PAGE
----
It was not until August 12, 2009, and only after public pressure by the families of the crew that Russian President Dmitry Medvedev ordered the Russian navy deployed in the Atlantic to locate the vessel and orders the military to take “all necessary measures” to recover the ship and its crew. On August 14, 2009, with many searching for the missing vessel, the Arctic Sea is reportedly sighted 500 miles off the Cape Verde Islands, west of Africa, according to French defense officials.
The next day, transmissions from the Arctic Sea’s AIS placed the ship in the Bay of Biscay. Despite the AIS “signature” marking its location, France announced that there was no cargo ship in the area. Interestingly and perhaps quite significantly, it was announced that the signal was coming from one of the three Russian Navy ships in that area.
On August 15, 2009, a joint Russia-NATO operation is officially launched to track and locate the Arctic Sea. It is at this point that reports begin to circulate among maritime and intelligence officials that this might not be a hijacking after all, and that the ship could be carrying some type of “special” cargo. Certain maritime security professionals, who have been following this incident closely, suggest that the Arctic Sea could be involved in the transporting of nuclear materials. These reports are immediately dismissed by Finnish authorities and other diplomatic officials.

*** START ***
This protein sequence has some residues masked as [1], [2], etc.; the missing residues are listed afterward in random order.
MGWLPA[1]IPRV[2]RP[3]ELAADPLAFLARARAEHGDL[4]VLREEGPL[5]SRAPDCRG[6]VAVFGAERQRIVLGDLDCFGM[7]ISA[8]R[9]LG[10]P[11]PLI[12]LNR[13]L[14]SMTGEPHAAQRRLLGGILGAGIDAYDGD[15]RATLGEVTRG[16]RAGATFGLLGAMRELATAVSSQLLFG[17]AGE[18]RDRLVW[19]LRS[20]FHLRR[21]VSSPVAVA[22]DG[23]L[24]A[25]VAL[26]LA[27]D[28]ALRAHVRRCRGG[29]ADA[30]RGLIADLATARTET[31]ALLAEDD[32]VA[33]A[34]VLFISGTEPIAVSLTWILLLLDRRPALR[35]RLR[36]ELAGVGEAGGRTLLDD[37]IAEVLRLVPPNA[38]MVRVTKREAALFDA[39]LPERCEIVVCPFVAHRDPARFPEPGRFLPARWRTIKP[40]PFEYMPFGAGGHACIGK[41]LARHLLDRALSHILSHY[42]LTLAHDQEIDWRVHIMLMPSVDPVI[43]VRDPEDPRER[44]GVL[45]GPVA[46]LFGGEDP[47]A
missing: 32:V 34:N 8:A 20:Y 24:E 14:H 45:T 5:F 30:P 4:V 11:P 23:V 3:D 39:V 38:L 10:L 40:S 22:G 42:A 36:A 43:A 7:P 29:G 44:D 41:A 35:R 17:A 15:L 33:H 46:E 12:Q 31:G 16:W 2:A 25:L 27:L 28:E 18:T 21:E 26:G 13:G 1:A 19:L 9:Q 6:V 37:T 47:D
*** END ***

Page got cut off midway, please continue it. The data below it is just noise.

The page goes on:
The Arctic Sea is Located
On Monday, August 17, 2009, (2200 BST August 16), nearly 2 weeks after it was scheduled to arrive in Algeria, the Arctic Sea was located 300 nautical miles off the coast of Cape Verde by the Russian navy frigate Ladny. According to official reports, the eight unarmed hijackers were found aboard the ship along with all of the crew. While published reports of the naval rescue suggest that the hijackers threw their weapons overboard as the Russians approached, intelligence sources have indicated that there is nothing to indicate that the alleged hijackers were armed. Additionally, no evidence was found to suggest that the crew of the Arctic Sea was beaten as initially reported.
The following public statements made at a news conference and reported in Russia Today by Mikhail Voitenko, the editor of the online Maritime Bulletin-Sovfracht on August 17, 2009 therefore appear to make sense when considered through the maze of details surrounding the disappearance and “recovery” of the Arctic Sea: